Some Truth About Black Friday

black Friday

black Friday

We stay out of stores on the Friday after Thanksgiving. Turns out we are not unusual, many more stay away than go shopping. Friday after Thanksgiving has long been called ‘Black Friday.’ The rise of 24 hour cable news with lots of hours to fill no doubt helped it become a major media event. Anyway, Amy Merrick in the New Yorker helps make some sense of Black Friday and puts it in perspective:

“It turns out that a lot of what we’re told about Black Friday is invented by retailers and the marketing experts they hire. Retailers like Black Friday because the earlier customers start their holiday shopping, the more they are likely to spend over all. This year, the competition is heightened because of a relatively short window between Thanksgiving and Christmas. In search of holiday-season profits, retailers work to exploit people’s worries about missing a good deal—and the media, looking for a fun story, joins in.

Though local television news cameras dutifully scan the lines of bundled shoppers waiting in lawn chairs outside their favorite stores, reinforcing the notion that shopping on Black Friday is obligatory, increasing numbers of Americans are opting out. A Nielsen survey published November 18th reported that only thirteen per cent of consumers plan to visit a store this Friday, down from seventeen per cent last year and continuing a four- year slide that has been largely precipitated by the growth of online shopping—which, of course, now has its own marketer-created term, Cyber Monday.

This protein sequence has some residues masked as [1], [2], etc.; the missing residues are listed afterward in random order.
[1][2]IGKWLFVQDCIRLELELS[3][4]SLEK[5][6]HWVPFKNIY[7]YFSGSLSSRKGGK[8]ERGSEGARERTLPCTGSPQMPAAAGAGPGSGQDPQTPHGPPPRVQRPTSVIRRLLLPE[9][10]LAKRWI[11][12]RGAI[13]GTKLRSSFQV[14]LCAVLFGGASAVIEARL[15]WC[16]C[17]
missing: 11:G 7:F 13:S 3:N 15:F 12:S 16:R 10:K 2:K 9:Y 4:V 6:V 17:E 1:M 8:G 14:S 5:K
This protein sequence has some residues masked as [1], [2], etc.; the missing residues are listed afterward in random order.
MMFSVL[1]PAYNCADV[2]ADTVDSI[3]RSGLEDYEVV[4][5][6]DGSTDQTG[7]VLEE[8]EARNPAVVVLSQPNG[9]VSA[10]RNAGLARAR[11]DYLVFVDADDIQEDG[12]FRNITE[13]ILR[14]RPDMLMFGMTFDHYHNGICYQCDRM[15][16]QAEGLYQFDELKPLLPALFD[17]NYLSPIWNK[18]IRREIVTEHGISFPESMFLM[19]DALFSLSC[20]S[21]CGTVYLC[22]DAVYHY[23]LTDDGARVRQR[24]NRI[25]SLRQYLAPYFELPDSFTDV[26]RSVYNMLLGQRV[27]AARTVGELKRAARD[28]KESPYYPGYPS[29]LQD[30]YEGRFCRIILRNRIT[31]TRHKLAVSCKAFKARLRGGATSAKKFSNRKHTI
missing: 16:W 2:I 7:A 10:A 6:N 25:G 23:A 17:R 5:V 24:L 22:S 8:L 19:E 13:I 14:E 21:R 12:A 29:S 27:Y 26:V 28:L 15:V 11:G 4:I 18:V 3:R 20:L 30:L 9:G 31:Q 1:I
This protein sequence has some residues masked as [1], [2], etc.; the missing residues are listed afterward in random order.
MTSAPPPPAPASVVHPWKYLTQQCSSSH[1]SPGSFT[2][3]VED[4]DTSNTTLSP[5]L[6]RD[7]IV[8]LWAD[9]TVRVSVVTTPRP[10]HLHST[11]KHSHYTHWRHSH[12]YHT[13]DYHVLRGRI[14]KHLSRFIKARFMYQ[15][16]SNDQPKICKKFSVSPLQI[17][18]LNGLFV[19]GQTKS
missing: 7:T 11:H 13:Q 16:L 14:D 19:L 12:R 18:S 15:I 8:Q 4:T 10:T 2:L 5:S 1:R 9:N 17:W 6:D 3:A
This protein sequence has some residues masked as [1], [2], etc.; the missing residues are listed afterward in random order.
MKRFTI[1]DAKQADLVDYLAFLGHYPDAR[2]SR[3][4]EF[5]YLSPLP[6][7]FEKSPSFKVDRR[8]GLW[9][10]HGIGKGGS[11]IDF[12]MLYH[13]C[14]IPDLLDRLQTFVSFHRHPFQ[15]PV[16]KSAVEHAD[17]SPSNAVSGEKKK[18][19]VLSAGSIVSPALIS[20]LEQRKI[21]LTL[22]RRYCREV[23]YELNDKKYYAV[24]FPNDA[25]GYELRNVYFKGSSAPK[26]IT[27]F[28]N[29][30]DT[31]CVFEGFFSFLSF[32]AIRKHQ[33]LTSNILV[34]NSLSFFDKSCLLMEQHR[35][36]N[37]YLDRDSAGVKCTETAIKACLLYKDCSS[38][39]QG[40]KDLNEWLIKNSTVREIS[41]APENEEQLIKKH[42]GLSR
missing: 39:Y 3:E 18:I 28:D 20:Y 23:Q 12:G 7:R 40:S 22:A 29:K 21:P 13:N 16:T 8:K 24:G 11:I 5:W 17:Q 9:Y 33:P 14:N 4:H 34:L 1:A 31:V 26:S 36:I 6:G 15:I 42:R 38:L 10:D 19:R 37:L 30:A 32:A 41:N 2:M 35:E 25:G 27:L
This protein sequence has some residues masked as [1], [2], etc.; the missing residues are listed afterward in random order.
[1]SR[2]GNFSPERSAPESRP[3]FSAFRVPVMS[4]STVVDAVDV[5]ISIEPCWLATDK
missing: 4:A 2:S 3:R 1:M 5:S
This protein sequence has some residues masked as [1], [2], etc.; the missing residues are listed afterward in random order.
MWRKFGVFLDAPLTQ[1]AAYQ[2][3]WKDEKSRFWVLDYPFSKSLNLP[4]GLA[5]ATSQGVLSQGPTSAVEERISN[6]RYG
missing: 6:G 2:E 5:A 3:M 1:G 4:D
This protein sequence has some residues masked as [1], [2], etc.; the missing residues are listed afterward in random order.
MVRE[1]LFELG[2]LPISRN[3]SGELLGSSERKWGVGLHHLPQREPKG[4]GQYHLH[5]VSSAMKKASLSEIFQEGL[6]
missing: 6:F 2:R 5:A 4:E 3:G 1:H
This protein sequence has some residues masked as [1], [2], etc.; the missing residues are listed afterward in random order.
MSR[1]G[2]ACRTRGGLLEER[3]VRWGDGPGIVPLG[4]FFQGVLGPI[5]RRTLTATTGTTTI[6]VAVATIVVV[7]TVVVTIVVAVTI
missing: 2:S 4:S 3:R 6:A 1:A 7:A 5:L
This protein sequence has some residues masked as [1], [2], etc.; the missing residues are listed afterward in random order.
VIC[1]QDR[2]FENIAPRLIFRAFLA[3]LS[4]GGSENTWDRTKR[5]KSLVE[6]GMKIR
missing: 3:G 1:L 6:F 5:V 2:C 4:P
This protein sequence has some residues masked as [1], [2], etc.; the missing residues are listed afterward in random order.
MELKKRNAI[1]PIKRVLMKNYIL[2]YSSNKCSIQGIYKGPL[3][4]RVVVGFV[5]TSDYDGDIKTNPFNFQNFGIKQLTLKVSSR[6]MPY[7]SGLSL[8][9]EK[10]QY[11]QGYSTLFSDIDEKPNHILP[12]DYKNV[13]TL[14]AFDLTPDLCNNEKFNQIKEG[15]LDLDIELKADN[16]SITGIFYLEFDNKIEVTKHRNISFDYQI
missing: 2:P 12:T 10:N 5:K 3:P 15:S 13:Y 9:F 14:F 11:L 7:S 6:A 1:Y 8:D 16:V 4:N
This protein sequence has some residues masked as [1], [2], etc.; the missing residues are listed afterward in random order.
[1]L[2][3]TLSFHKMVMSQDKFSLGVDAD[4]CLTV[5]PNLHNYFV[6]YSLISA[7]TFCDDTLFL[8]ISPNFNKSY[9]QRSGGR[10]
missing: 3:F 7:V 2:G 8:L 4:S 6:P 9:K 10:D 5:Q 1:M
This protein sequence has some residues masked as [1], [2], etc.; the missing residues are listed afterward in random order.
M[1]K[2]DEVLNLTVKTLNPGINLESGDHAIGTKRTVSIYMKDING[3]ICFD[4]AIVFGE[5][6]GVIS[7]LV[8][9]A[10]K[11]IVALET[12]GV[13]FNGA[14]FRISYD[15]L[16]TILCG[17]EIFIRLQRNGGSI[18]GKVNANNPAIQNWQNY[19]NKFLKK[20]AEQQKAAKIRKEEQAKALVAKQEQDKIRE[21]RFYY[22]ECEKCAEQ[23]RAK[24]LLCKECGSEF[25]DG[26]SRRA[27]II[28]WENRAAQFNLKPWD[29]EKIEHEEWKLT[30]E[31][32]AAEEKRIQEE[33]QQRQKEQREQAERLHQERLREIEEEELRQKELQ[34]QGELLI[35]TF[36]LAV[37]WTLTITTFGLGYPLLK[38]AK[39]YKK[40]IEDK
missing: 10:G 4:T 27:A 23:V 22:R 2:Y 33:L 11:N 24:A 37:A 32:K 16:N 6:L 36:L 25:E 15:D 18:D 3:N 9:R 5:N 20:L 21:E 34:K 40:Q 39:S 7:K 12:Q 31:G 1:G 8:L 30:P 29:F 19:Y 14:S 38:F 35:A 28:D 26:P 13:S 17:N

Black Friday doesn’t even necessarily offer the best discounts, contrary to what retailers want their customers to believe. Rather than selling most merchandise at full price and marking down what doesn’t sell, stores now engineer their prices, so that the “discounted” prices are actually at the level they had wanted all along. Some “door-buster” items, in limited quantities, lure people into stores. Many gifts, though, have lower price tags at other times. The consumer-price research firm Decide Inc. analyzed data for the Wall Street Journal last year and found that Elmo dolls, Ugg boots, Samsung TVs, and KitchenAid stand mixers were less expensive on other days. (Decide closed its services in September, after being purchased by eBay.) Consumer Reports indicates that many home appliances and small consumer electronics are cheapest in December.

Last year, Black Friday was the busiest day for shoppers visiting stores, according to ShopperTrak, a Chicago firm that tallies the numbers of people visiting retailers. But there were plenty of procrastinators, too: the Saturday before Christmas was the second-busiest day. In fact, four of the ten biggest shopping days this year are expected to come in the week leading up to Christmas, ShopperTrak projected. It’s harder for retailers to plan for that wave of spending late in the season, so they focus instead on enticing shoppers to buy on Black Friday, locking in their profits weeks earlier. (The amount spent on TV ads promoting Black Friday reached eleven million dollars last year, according to Nielsen, nearly five times the 2011 total.)”

Remember gifts from the heart are worth more than anything else. I will have a suggestion tomorrow for what I believe is a truly great gift.

About Dave Bradley

retired in West Liberty
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